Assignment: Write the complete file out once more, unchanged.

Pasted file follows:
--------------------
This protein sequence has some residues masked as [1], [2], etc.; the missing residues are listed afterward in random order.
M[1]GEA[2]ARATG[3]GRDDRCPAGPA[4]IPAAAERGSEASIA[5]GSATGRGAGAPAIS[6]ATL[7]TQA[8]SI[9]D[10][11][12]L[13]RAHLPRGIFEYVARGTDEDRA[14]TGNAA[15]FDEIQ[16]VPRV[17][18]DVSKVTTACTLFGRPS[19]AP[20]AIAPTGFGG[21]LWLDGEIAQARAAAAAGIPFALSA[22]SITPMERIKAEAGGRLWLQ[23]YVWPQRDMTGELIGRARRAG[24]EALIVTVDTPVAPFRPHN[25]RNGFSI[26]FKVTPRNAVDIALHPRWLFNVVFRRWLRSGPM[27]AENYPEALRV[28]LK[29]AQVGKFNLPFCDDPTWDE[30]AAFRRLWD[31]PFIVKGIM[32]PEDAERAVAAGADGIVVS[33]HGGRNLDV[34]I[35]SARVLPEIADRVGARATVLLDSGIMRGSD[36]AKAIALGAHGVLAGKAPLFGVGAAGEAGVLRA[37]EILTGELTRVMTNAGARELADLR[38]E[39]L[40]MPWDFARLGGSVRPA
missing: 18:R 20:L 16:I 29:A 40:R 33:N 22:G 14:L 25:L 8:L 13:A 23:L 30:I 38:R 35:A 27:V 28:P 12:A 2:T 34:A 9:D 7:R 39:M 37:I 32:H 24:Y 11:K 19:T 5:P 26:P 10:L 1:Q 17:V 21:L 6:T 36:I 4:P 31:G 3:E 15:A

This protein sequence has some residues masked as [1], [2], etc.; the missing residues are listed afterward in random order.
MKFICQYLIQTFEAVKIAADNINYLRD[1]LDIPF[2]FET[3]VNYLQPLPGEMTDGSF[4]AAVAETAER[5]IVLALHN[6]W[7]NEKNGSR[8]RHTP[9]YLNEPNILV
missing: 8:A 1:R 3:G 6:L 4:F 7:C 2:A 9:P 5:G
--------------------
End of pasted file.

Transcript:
This protein sequence has some residues masked as [1], [2], etc.; the missing residues are listed afterward in random order.
M[1]GEA[2]ARATG[3]GRDDRCPAGPA[4]IPAAAERGSEASIA[5]GSATGRGAGAPAIS[6]ATL[7]TQA[8]SI[9]D[10][11][12]L[13]RAHLPRGIFEYVARGTDEDRA[14]TGNAA[15]FDEIQ[16]VPRV[17][18]DVSKVTTACTLFGRPS[19]AP[20]AIAPTGFGG[21]LWLDGEIAQARAAAAAGIPFALSA[22]SITPMERIKAEAGGRLWLQ[23]YVWPQRDMTGELIGRARRAG[24]EALIVTVDTPVAPFRPHN[25]RNGFSI[26]FKVTPRNAVDIALHPRWLFNVVFRRWLRSGPM[27]AENYPEALRV[28]LK[29]AQVGKFNLPFCDDPTWDE[30]AAFRRLWD[31]PFIVKGIM[32]PEDAERAVAAGADGIVVS[33]HGGRNLDV[34]I[35]SARVLPEIADRVGARATVLLDSGIMRGSD[36]AKAIALGAHGVLAGKAPLFGVGAAGEAGVLRA[37]EILTGELTRVMTNAGARELADLR[38]E[39]L[40]MPWDFARLGGSVRPA
missing: 18:R 20:L 16:I 29:A 40:R 33:N 22:G 14:L 25:L 8:L 13:A 23:L 30:I 38:R 35:A 27:V 28:P 12:A 2:T 34:A 9:D 7:R 39:M 37:I 32:H 24:Y 11:K 19:T 5:P 26:P 10:L 1:Q 17:V 21:L 6:T 36:I 4:P 31:G 3:E 15:A

This protein sequence has some residues masked as [1], [2], etc.; the missing residues are listed afterward in random order.
MKFICQYLIQTFEAVKIAADNINYLRD[1]LDIPF[2]FET[3]VNYLQPLPGEMTDGSF[4]AAVAETAER[5]IVLALHN[6]W[7]NEKNGSR[8]RHTP[9]YLNEPNILV
missing: 8:A 1:R 3:G 6:L 4:F 7:C 2:A 9:P 5:G